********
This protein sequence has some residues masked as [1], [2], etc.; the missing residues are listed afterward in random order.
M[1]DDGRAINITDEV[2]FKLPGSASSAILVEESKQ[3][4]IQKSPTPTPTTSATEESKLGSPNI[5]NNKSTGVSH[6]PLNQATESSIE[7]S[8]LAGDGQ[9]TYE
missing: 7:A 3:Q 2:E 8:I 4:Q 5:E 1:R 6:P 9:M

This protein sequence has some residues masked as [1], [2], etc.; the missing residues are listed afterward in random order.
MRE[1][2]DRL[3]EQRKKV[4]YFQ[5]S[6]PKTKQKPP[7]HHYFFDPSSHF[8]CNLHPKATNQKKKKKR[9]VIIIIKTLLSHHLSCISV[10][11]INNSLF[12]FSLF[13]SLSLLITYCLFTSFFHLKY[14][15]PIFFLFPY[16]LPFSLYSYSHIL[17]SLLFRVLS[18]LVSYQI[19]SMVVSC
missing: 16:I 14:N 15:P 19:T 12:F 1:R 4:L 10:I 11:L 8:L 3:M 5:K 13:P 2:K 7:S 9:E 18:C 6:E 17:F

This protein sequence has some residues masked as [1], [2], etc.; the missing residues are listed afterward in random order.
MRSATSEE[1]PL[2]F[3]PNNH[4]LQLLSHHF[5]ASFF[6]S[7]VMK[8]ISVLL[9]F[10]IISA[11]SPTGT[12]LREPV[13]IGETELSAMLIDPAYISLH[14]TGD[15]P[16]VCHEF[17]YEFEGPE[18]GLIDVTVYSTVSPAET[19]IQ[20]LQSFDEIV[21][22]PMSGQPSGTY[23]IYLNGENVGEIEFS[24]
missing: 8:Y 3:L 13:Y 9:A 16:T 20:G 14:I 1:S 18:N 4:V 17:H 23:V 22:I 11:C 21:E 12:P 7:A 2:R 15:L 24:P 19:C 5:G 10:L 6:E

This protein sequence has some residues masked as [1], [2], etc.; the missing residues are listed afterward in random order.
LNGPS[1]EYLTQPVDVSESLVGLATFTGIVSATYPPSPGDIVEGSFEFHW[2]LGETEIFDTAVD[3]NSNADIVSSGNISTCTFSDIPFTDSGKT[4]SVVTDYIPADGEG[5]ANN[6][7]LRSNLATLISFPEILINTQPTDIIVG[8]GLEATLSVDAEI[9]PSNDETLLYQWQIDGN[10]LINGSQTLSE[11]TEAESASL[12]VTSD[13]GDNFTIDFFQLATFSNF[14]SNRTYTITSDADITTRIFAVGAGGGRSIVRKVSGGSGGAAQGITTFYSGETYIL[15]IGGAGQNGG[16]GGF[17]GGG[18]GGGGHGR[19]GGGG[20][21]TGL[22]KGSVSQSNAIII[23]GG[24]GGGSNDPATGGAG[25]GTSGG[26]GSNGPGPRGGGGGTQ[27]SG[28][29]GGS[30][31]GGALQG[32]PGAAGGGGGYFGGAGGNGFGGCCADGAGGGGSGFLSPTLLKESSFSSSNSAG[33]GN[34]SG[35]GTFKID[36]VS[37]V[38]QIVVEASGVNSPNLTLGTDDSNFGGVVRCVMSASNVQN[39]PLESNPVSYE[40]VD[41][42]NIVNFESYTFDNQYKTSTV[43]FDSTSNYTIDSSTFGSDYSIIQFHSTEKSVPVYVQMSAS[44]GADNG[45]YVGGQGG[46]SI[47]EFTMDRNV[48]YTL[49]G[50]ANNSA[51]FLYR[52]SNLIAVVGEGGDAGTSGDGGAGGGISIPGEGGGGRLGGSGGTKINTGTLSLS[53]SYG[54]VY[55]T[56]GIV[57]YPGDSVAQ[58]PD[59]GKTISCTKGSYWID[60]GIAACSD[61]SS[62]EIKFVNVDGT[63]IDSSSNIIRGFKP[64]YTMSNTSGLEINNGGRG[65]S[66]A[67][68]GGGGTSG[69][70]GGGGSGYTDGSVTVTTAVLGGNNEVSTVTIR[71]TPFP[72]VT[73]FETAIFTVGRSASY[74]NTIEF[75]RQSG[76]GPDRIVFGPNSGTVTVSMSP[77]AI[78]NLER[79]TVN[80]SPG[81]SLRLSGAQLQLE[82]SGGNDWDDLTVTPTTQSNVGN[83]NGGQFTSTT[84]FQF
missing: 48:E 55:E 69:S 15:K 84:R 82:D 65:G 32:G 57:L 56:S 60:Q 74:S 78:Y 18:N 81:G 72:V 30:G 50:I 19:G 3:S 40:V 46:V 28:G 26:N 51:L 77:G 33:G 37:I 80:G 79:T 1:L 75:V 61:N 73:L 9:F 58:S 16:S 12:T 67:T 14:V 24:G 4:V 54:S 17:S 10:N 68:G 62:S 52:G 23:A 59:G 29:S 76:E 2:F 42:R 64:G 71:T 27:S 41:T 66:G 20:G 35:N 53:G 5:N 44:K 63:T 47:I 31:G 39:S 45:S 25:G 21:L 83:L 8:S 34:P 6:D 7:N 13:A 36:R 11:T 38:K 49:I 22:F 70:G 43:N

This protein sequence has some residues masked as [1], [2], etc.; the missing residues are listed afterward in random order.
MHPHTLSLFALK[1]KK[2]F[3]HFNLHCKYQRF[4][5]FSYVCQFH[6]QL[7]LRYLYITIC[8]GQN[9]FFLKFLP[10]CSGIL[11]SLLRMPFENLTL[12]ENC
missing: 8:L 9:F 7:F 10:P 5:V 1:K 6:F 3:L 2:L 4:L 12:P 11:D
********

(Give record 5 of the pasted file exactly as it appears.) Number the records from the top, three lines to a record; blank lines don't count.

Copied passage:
This protein sequence has some residues masked as [1], [2], etc.; the missing residues are listed afterward in random order.
MHPHTLSLFALK[1]KK[2]F[3]HFNLHCKYQRF[4][5]FSYVCQFH[6]QL[7]LRYLYITIC[8]GQN[9]FFLKFLP[10]CSGIL[11]SLLRMPFENLTL[12]ENC
missing: 8:L 9:F 7:F 10:P 5:V 1:K 6:F 3:L 2:L 4:L 12:P 11:D